Biden's infrastructure plan may unfairly tax companies within the northeast

But the recession triggered by the coronavirus pandemic has hit these workers hard and made their futures more uncertain. Now, as they try to recover, President Biden is actively pursuing a tax change that would stifle the success of US businesses, lower wages and lead to less well-paying jobs in the Northeast.

Biden's proposal calls for the GILTI to be doubled. This law is a complex, fractured tax that US multinational corporations pay on what they sell overseas. The Republicans' intent in founding GILTI was to prevent companies from moving their intellectual property overseas, avoid taxes, and anchor jobs in the United States.

While the broader Tax Cuts and Jobs Act of 2017 managed to stop these practices – known as inversions – by increasing the competitiveness of the United States, GILTI has further complicated tax laws and many of their effective tax rates for companies with a global business model well set above the current corporate rate of 21 percent. Biden has proposed doubling Trump's GILTI tax to increase revenue and keep more jobs domestically, but if successful, he would only raise tax rates on U.S. brands paying that tax – not our overseas competitors .

Worse, the effects of doubling the federal GILTI rate would be compounded by many state tax laws across the country that automatically follow that law. This would result in automatic tax increases in dozens of states – including businesses in Maine, Massachusetts, New York, Rhode Island, Vermont, and more across the Northeast.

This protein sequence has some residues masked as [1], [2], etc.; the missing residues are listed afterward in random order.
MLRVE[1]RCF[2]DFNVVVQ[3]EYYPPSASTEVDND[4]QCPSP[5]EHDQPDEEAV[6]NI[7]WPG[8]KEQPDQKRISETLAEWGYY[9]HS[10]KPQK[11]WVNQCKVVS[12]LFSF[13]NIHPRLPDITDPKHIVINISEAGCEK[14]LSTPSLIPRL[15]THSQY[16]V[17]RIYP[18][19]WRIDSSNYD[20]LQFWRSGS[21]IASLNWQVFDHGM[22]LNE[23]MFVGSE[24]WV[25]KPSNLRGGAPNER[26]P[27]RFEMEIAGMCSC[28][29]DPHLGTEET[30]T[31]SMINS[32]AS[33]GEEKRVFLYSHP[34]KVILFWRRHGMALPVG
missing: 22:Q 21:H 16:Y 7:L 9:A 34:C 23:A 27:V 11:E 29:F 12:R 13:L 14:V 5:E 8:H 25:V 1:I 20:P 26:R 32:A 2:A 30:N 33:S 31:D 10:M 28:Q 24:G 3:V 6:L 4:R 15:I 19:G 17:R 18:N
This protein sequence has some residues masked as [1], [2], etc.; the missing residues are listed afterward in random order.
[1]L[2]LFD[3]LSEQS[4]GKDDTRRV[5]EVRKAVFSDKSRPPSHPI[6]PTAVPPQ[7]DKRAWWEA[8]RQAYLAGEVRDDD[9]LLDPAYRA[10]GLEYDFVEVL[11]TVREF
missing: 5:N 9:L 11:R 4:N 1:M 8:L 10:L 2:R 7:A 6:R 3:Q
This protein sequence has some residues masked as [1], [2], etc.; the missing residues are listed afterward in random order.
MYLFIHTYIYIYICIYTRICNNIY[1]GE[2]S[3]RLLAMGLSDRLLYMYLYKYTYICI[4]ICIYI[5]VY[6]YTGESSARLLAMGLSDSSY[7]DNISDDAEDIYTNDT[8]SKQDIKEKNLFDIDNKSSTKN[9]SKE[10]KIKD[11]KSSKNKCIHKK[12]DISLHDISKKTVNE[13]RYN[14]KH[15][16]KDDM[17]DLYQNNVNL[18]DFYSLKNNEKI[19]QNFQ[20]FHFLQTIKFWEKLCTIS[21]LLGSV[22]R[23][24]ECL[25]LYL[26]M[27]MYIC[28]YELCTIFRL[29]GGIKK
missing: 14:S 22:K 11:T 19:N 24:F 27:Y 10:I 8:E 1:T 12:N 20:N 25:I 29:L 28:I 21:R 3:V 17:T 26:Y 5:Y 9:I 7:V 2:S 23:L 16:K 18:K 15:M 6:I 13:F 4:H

In other words, Biden's proposal would make Texas or Nevada more attractive than Delaware or New Hampshire to do business, and more attractive to be headquartered in Ireland than anywhere in the States.

There are ways to finance infrastructure without affecting American competitiveness or harming US workers. User fees like a gas tax, while offensive to some in Washington, are a proven way to fund large projects while those who would benefit most from these plans would join the action. Alternatives like a carbon tax could also help the president meet environmental and revenue targets without hampering Northeastern companies' ability to sell overseas, expand their operations, and invest in their people.

If it comes down to it, many of these Democratic senators voted against the GILTI tax when it was passed as part of the 2017 tax reform – and there's no good reason to double it now.

Scott A. Hodge is President of the Tax Foundation, a nonprofit research organization based in Washington, D.C. Daniel Bunn is Vice President for Global Projects at the Tax Foundation.

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